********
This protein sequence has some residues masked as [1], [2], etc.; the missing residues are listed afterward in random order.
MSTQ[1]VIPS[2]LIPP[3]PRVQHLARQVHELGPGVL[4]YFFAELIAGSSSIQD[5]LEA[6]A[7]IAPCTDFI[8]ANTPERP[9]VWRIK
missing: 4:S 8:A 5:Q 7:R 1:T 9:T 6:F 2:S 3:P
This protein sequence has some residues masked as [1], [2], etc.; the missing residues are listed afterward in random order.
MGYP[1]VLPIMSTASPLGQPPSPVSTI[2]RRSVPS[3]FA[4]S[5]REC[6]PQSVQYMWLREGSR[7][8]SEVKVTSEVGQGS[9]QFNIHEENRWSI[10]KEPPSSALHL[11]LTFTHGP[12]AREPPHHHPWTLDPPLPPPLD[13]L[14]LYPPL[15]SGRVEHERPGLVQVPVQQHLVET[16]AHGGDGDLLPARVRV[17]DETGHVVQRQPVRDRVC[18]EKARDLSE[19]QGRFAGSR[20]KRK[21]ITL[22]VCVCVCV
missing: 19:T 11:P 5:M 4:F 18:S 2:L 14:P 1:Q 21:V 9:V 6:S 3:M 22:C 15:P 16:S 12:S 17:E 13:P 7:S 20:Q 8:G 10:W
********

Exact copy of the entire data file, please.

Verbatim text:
This protein sequence has some residues masked as [1], [2], etc.; the missing residues are listed afterward in random order.
MSTQ[1]VIPS[2]LIPP[3]PRVQHLARQVHELGPGVL[4]YFFAELIAGSSSIQD[5]LEA[6]A[7]IAPCTDFI[8]ANTPERP[9]VWRIK
missing: 4:S 8:A 5:Q 7:R 1:T 9:T 6:F 2:S 3:P
This protein sequence has some residues masked as [1], [2], etc.; the missing residues are listed afterward in random order.
MGYP[1]VLPIMSTASPLGQPPSPVSTI[2]RRSVPS[3]FA[4]S[5]REC[6]PQSVQYMWLREGSR[7][8]SEVKVTSEVGQGS[9]QFNIHEENRWSI[10]KEPPSSALHL[11]LTFTHGP[12]AREPPHHHPWTLDPPLPPPLD[13]L[14]LYPPL[15]SGRVEHERPGLVQVPVQQHLVET[16]AHGGDGDLLPARVRV[17]DETGHVVQRQPVRDRVC[18]EKARDLSE[19]QGRFAGSR[20]KRK[21]ITL[22]VCVCVCV
missing: 19:T 11:P 5:M 4:F 18:S 2:L 14:P 1:Q 21:V 9:V 6:S 3:M 22:C 15:P 16:S 12:S 17:E 13:P 7:S 20:Q 8:G 10:W